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Embalming (Aoyama Shinji 1999)



Genre: Frankenstein Meets Psychoanalytic Acupuncture!

review in one breath

When the embalmed head of a powerful congressman's son goes missing the investigation leads to, among other things, a shady buddhist priest, a renegade embalmer, a highly dysfunctional teen love gone terribly awry, and black market organ trade. Throw a little acupuncture and schizophrenia into to the mix and you've got the perfect recipe for this truly bizarre tale!


Holy cow! Imagine a monster sewn together from the torso of Frankenstein, the head of Sigmund Freud and the hands of an occultic Acupuncturist, all fueled by ghost power! What would you call your new friend? How about Embalming, since this precisely describes what this film delivers. Directed by Aoyama Shinji and starring (none other than...) Suzuki Seijun (renound classic cult director of Branded to Kill, etc.) Embalming does best what only Japanese B-cinema can, and thats eclectically combine a wide variety of motifs which are otherwise completely unrelated. Why commit to a mere monster movie when you can also add ghosts, psychoanalysis and dysfunctional parenting, all wrapped in sci-fi social commentary? Why, I ask? Why?

In many ways, Embalming is a modern Japanese version of Frankenstein which replaces the original's naive yet optimistic notion of the possibilities of science with a naive yet optimistic exploration of the possibilities of the Western practice of embalming the dead. This view of embalming as a queer and potentially mysterious science will best be understood keeping in mind that Japanese have always cremated virtually all of their dead. Thus the attempt to preserve and beautify a corpse in itself suggests something akin to the ancient Egyptian superstition that doing so somehow approaches immortality. It is this infusion of contemporary embalming techniques and ancient Egyptian superstitions that Embalming taps into for the backdrop of its narrative.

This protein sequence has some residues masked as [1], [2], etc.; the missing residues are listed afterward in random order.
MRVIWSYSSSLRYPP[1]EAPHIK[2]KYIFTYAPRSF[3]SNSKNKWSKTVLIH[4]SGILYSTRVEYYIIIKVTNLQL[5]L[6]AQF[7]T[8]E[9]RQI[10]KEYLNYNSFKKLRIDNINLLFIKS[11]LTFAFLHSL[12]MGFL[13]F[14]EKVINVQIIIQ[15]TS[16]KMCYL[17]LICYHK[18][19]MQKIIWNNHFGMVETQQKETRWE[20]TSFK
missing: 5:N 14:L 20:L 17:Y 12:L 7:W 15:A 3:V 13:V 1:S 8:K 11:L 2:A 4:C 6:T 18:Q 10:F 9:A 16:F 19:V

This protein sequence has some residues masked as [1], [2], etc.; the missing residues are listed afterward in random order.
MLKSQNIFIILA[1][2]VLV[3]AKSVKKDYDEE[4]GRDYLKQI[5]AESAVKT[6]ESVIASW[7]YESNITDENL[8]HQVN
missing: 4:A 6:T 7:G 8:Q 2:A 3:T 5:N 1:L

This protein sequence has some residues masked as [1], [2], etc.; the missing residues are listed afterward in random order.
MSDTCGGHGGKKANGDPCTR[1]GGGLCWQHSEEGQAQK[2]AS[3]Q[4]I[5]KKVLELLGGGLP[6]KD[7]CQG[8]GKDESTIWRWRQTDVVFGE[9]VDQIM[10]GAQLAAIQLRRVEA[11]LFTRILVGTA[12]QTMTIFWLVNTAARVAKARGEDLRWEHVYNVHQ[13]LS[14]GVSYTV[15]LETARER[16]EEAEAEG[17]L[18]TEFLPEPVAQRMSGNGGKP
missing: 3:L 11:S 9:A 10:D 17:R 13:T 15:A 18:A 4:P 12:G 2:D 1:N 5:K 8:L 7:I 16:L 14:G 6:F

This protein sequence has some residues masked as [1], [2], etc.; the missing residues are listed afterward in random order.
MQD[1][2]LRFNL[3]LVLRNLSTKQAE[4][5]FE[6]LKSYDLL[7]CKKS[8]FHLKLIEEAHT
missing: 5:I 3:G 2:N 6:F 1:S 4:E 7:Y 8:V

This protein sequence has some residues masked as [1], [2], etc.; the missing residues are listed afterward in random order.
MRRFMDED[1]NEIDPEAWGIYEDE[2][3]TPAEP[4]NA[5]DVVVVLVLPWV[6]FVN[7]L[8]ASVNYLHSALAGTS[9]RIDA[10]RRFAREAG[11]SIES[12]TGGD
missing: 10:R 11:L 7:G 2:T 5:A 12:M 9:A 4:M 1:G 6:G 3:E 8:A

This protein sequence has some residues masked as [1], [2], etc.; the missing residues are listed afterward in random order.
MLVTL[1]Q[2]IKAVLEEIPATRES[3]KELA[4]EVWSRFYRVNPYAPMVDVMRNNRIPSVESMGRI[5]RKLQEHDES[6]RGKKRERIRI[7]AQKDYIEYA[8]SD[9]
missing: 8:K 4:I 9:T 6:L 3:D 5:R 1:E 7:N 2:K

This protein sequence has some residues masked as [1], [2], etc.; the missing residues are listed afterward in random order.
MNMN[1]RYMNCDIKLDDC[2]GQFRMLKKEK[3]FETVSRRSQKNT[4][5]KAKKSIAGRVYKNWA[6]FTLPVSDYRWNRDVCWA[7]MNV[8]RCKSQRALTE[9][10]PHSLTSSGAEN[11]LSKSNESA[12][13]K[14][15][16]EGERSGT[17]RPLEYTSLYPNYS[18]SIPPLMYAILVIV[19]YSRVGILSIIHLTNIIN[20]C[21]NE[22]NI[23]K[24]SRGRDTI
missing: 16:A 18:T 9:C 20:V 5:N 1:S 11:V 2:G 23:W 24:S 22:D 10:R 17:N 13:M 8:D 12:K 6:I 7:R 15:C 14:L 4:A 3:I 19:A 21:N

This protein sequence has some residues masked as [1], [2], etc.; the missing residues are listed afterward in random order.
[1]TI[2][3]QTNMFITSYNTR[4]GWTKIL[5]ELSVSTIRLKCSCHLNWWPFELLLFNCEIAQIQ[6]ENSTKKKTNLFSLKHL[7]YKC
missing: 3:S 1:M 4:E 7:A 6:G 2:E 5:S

In classic Japanese psycho-babble fashion, Embalming goes all out to explain the intricacies of the pseudo-science employed. Thus the audience is privy to thorough and graphic embalming of both the proper and improper varieties while being thoroughly instructed in the philosophy and mysticism behind the art. This dedication to instruction seems to be a staple of Japanese B-cinema. (See Ringu 2, Isola and Noroime for classic examples.)

But as I said earlier, this film does not limit itself to embalming alone. After what seems like a rather slow and ponderous first few scenes, the plot becomes increasingly complex (or obfuscated?) as additional layers are added. Off the top of my head the additional "layers" which come to mind include:

  • Teen love
  • Occultic accupunture
  • Reunion of (very) dysfunctional families
  • Multiple personality disorder
  • Disembodied ghosts

There's probably more, but my mind is still reeling and I can't think straight.


Murakami Miyako is a straight-forward coroner/embalmer working with police detective Kurume. Their latest investigation involves the apparent suicide of 17 year old Yoshiki, son of a prominent congressman. When Miyako examines the body, nothing seems unusual except for a small needle lodged in Yoshiki's neck. Miyako then carefully embalms the body with the help of her assistant, Colonel Sanders (Suzuki Seijun) in preparation for the elaborate funeral. During the night, however, someone breaks into the morgue and steals Yoshiki's head.

The search for the missing head leads Miyako and Kurume into the black market organ trade. What they find along the way, in addition to an impressive collection of limbs, heads and torsos, is the mysterious Dr Fuji, social outcast and renegade embalmer who must practice his dark art in the back of a semi-truck to avoid detection. In addition to learning from Fuji the possible whereabouts of the head and the secret of the sinister and powerful person behind its disappearance, Miyako discovers that Fuji holds the keys to her own past and her future destiny.


Though a bit slow at first, Embalming picks up speed and proves to be entertaining in its own way. And while there is plenty of schlock-gore and the supernatural, this is thoroughly within the genre of crime-thriller and literally follows the investigation of Kurume and Miyako. As such it is fun though certainly of the light fare variety.

Version reviewed: Region 1 DVD

cultural interest violence sex strangeness
Not unless you are really interested in becoming an embalmist. Plenty of schlock-gore including graphic embalming techniques such as visceral organs removed by hand and heads removed by chainsaw. Some shooting and stabbing. Heck, even dear old Colonel Sanders gets the knife in this one! He was trying but she looked pretty bored. The perfect blend of Frankenstein gore, Freudian psychoanalysis and Taoist acupuncture! The only things missing here are alien spacecraft and Godzilla!


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